In what might be an industry first, movie director Robert Rodriguez ("Desperado," "Machete," "Sin City") has his own TV channel.
Born out of a commitment by Comcast, as it acquired an interest in NBCUniversal, to carry minority-owned networks, El Rey (also available via Time Warner and DirecTV) has as its sometime-stated target young English-speaking Latinos. Or rather, young English-speaking Latinos — and anyone else with a television — who likes the sort of movies Rodriguez makes. The schedule is made up of replays of genre films and cult movies that lean on violence and sex, in that order, plus reruns of "Starsky & Hutch," "Dark Angel" and "The X-Files."
As the El Rey home page has it: "It's a white-knuckled suicide leap into a chum bucket filled with the sex, gore, and fist-pumping action that'll have you screaming." In one way or another.
The channel, which went live in December, now has its first homemade program, some of it directed by Rodriguez himself: the 10-episode "From Dusk Till Dawn: The Series," which elaborates upon his 1996 Mexico-set vampire film, an A-list B-movie (Clooney! Hayek! Keitel!) written by and costarring Quentin Tarantino.
It is not a sequel, but a remake, which adds material and characters and scenes but — in the hour I've seen — follows the lines of the original. If you have seen the movie, you'll know, broadly, where the series is going before it gets there.
That isn't a problem. Indeed, the particulars of the content aside, it's a profitable approach. Whatever else you want to say about the movie — it had energy and color and Danny Trejo to its credit — it was not exactly a feast of character development, small moments or enlivening detail.
I don't want to oversell this point — the show is still very much invested in cheap thrills — but the characters, the sympathetic ones, are rounded enough so that you feel for them a little when things threaten to go or go bad. It has more of a moral center.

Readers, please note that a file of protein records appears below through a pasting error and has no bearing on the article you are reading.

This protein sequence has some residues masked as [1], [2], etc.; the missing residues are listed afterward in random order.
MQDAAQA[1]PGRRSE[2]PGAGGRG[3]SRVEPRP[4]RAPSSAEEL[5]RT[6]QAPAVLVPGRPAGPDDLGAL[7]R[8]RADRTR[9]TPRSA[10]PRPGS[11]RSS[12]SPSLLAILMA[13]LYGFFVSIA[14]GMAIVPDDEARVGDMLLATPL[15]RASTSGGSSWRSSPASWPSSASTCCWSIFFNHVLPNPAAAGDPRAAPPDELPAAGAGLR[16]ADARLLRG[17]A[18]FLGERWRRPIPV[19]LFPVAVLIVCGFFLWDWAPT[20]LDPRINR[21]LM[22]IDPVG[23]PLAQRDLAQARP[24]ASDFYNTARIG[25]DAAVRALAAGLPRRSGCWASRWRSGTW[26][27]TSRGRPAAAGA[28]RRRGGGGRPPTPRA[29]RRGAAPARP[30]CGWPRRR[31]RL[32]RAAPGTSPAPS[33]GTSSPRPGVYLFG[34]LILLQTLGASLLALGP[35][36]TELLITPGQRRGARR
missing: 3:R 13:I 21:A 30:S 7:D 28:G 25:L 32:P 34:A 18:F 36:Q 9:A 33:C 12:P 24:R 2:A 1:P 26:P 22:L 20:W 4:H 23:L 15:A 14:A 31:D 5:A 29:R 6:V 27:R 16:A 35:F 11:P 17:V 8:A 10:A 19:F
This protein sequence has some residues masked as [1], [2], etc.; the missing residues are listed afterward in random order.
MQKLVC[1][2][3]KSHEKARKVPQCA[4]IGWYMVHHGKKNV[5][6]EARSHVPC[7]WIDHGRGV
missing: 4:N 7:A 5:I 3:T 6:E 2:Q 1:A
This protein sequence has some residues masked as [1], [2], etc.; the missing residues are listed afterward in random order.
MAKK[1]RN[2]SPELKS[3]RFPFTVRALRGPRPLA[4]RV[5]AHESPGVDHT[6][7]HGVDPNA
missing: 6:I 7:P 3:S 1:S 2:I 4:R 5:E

Briefly: The well-dressed criminal Gecko brothers, Seth (D.J. Cotrona) and Richie (Zane Holtz), are on the run after a bloody Texas bank robbery. Seth, whom Richie has sprung from prison, is the saner of the two, relatively speaking; Richie is the sort of crazy person you don't want to call crazy — he doesn't like that at all ("It's rude") — but here is also subject to supernatural visions and fits. In the first episode, they wind up at a Benny's World of Liquor, out in the middle of nowhere, where they come up against Sheriff Earl McGrath (Don Johnson, finally aged out of Don Johnson parts, and excellent) and his deputy, Ranger Freddie Gonzalez (Jesse Garcia), a new character who looks to be the hero of the piece.
Whether he fulfills that role remains to be seen, as does the central-to-the-action vampire-friendly roadhouse, whose name is unprintable here. Also waiting across the border are crime lord Don Carlos (Wilmer Valderrama) and Eiza González as the undead exotic dancer Santanico Pandemonium, memorably embodied by Salma Hayek in the big-screen original. Genre-film stalwart Robert Patrick (who was in the direct-to-video "From Dusk Till Dawn 2: Texas Blood Money") is also waiting in the wings.
It's probably enough to say that if you like this sort of thing, this is just the sort of thing you'll like. (If the tautology fits, wear it.) Rodriguez knows how this machine works as well as anyone alive.
Whether such sensationalist kicks are good for us "as a people," or indeed as people in particular, is a question the culture and its guardians and gadflies have been batting around for years. A decision is not due any time soon.
'From Dusk Till Dawn: The Series'
Where: El Rey
When: 6 and 9 p.m. Tuesday
Rating: TV-MA (may be unsuitable for children under the age of 17)